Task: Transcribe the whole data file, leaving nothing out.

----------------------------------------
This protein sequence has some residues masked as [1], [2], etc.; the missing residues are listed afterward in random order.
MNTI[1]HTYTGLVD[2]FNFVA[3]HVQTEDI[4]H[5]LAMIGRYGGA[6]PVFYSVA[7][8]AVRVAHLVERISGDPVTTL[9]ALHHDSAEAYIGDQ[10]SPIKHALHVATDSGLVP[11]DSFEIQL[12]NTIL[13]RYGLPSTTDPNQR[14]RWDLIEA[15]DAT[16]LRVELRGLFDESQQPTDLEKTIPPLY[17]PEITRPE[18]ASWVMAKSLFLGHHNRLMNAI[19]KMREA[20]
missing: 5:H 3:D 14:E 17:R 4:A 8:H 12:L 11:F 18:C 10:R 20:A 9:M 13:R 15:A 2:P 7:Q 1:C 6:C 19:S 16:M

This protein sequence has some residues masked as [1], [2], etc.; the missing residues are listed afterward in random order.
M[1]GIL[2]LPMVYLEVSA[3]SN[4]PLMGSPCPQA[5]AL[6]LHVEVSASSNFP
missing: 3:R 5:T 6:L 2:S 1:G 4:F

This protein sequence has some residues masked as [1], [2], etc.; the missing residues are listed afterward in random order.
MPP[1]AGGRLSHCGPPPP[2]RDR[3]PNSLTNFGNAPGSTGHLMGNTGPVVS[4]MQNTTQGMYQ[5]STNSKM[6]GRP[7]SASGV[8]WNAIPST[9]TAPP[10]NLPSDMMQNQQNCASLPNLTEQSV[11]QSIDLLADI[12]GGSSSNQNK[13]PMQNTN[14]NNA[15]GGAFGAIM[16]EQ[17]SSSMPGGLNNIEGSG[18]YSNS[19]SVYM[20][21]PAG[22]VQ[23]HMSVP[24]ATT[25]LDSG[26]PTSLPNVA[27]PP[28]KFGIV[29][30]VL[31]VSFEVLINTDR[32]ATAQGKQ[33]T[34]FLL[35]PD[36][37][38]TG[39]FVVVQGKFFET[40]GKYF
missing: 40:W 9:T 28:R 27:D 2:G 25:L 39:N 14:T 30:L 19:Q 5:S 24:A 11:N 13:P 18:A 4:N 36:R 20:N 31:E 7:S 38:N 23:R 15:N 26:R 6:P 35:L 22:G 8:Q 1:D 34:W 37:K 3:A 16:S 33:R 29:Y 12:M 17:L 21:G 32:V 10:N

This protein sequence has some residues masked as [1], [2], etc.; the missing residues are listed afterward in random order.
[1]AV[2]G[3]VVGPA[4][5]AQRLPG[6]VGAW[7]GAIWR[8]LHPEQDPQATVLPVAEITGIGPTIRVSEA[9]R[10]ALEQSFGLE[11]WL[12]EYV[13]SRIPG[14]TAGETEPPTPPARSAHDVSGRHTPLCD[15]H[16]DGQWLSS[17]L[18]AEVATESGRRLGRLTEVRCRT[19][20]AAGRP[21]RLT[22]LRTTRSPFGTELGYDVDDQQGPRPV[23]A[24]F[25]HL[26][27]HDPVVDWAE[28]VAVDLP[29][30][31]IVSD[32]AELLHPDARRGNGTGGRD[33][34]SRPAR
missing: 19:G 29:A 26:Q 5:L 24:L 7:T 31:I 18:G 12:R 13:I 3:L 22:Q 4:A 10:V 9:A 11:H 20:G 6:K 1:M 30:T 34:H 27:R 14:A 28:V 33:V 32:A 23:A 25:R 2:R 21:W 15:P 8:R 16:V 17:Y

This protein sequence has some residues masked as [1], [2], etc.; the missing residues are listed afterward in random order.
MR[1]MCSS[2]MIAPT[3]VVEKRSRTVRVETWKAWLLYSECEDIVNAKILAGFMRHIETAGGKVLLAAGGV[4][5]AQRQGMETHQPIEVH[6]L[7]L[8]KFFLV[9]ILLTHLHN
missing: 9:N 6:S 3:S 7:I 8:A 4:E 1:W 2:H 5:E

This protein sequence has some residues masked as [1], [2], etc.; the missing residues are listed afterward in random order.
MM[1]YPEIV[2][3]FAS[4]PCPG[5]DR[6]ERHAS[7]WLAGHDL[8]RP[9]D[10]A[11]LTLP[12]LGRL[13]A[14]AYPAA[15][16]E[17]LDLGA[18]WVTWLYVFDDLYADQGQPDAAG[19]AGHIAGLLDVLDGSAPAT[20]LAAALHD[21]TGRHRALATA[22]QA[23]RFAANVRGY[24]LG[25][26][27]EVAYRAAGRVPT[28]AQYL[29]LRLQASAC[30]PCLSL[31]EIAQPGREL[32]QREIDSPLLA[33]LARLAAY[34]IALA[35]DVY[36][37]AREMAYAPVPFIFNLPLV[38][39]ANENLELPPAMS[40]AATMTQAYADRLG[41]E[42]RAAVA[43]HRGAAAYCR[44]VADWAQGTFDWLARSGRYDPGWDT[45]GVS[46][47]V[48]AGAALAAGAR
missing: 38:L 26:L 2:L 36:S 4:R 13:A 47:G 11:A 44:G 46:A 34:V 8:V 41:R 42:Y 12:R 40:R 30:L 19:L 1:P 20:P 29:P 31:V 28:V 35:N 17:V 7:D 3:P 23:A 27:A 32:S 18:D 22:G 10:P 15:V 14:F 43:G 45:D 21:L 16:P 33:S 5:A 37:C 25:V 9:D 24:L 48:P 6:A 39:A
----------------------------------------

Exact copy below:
This protein sequence has some residues masked as [1], [2], etc.; the missing residues are listed afterward in random order.
MNTI[1]HTYTGLVD[2]FNFVA[3]HVQTEDI[4]H[5]LAMIGRYGGA[6]PVFYSVA[7][8]AVRVAHLVERISGDPVTTL[9]ALHHDSAEAYIGDQ[10]SPIKHALHVATDSGLVP[11]DSFEIQL[12]NTIL[13]RYGLPSTTDPNQR[14]RWDLIEA[15]DAT[16]LRVELRGLFDESQQPTDLEKTIPPLY[17]PEITRPE[18]ASWVMAKSLFLGHHNRLMNAI[19]KMREA[20]
missing: 5:H 3:D 14:E 17:R 4:A 8:H 12:L 11:F 18:C 10:R 20:A 9:M 13:R 15:A 2:P 7:Q 1:C 6:C 19:S 16:M

This protein sequence has some residues masked as [1], [2], etc.; the missing residues are listed afterward in random order.
M[1]GIL[2]LPMVYLEVSA[3]SN[4]PLMGSPCPQA[5]AL[6]LHVEVSASSNFP
missing: 3:R 5:T 6:L 2:S 1:G 4:F

This protein sequence has some residues masked as [1], [2], etc.; the missing residues are listed afterward in random order.
MPP[1]AGGRLSHCGPPPP[2]RDR[3]PNSLTNFGNAPGSTGHLMGNTGPVVS[4]MQNTTQGMYQ[5]STNSKM[6]GRP[7]SASGV[8]WNAIPST[9]TAPP[10]NLPSDMMQNQQNCASLPNLTEQSV[11]QSIDLLADI[12]GGSSSNQNK[13]PMQNTN[14]NNA[15]GGAFGAIM[16]EQ[17]SSSMPGGLNNIEGSG[18]YSNS[19]SVYM[20][21]PAG[22]VQ[23]HMSVP[24]ATT[25]LDSG[26]PTSLPNVA[27]PP[28]KFGIV[29][30]VL[31]VSFEVLINTDR[32]ATAQGKQ[33]T[34]FLL[35]PD[36][37][38]TG[39]FVVVQGKFFET[40]GKYF
missing: 40:W 9:T 28:R 27:D 2:G 25:L 39:N 14:T 30:L 19:Q 5:S 24:A 11:N 13:P 18:A 4:N 36:R 20:N 31:E 7:S 38:N 23:R 15:N 26:R 6:P 35:L 22:G 8:Q 1:D 34:W 37:K 3:A 16:S 33:R 29:Y 12:M 17:L 21:G 32:V 10:N

This protein sequence has some residues masked as [1], [2], etc.; the missing residues are listed afterward in random order.
[1]AV[2]G[3]VVGPA[4][5]AQRLPG[6]VGAW[7]GAIWR[8]LHPEQDPQATVLPVAEITGIGPTIRVSEA[9]R[10]ALEQSFGLE[11]WL[12]EYV[13]SRIPG[14]TAGETEPPTPPARSAHDVSGRHTPLCD[15]H[16]DGQWLSS[17]L[18]AEVATESGRRLGRLTEVRCRT[19][20]AAGRP[21]RLT[22]LRTTRSPFGTELGYDVDDQQGPRPV[23]A[24]F[25]HL[26][27]HDPVVDWAE[28]VAVDLP[29][30][31]IVSD[32]AELLHPDARRGNGTGGRD[33][34]SRPAR
missing: 19:G 29:A 26:Q 5:L 24:L 7:T 31:I 18:G 12:R 13:I 3:L 22:Q 4:A 10:V 9:A 11:H 20:G 6:K 1:M 30:T 34:H 27:R 14:A 28:V 33:V 32:A 23:A 25:R 2:R 21:W 15:P 8:R 16:V 17:Y

This protein sequence has some residues masked as [1], [2], etc.; the missing residues are listed afterward in random order.
MR[1]MCSS[2]MIAPT[3]VVEKRSRTVRVETWKAWLLYSECEDIVNAKILAGFMRHIETAGGKVLLAAGGV[4][5]AQRQGMETHQPIEVH[6]L[7]L[8]KFFLV[9]ILLTHLHN
missing: 9:N 6:S 3:S 7:I 8:A 4:E 1:W 2:H 5:E

This protein sequence has some residues masked as [1], [2], etc.; the missing residues are listed afterward in random order.
MM[1]YPEIV[2][3]FAS[4]PCPG[5]DR[6]ERHAS[7]WLAGHDL[8]RP[9]D[10]A[11]LTLP[12]LGRL[13]A[14]AYPAA[15][16]E[17]LDLGA[18]WVTWLYVFDDLYADQGQPDAAG[19]AGHIAGLLDVLDGSAPAT[20]LAAALHD[21]TGRHRALATA[22]QA[23]RFAANVRGY[24]LG[25][26][27]EVAYRAAGRVPT[28]AQYL[29]LRLQASAC[30]PCLSL[31]EIAQPGREL[32]QREIDSPLLA[33]LARLAAY[34]IALA[35]DVY[36][37]AREMAYAPVPFIFNLPLV[38][39]ANENLELPPAMS[40]AATMTQAYADRLG[41]E[42]RAAVA[43]HRGAAAYCR[44]VADWAQGTFDWLARSGRYDPGWDT[45]GVS[46][47]V[48]AGAALAAGAR
missing: 38:L 26:L 2:L 36:S 4:R 13:A 47:G 11:A 44:G 46:A 34:V 8:V 41:R 42:Y 12:R 40:R 30:L 19:L 1:P 20:P 29:P 31:V 28:V 35:N 17:V 7:D 3:P 23:A 27:A 32:S 18:D 22:G 10:P 15:V 14:F 43:G 45:D 21:L 16:P 33:S 5:A 37:C 25:V 9:D 24:L 48:P 6:A 39:A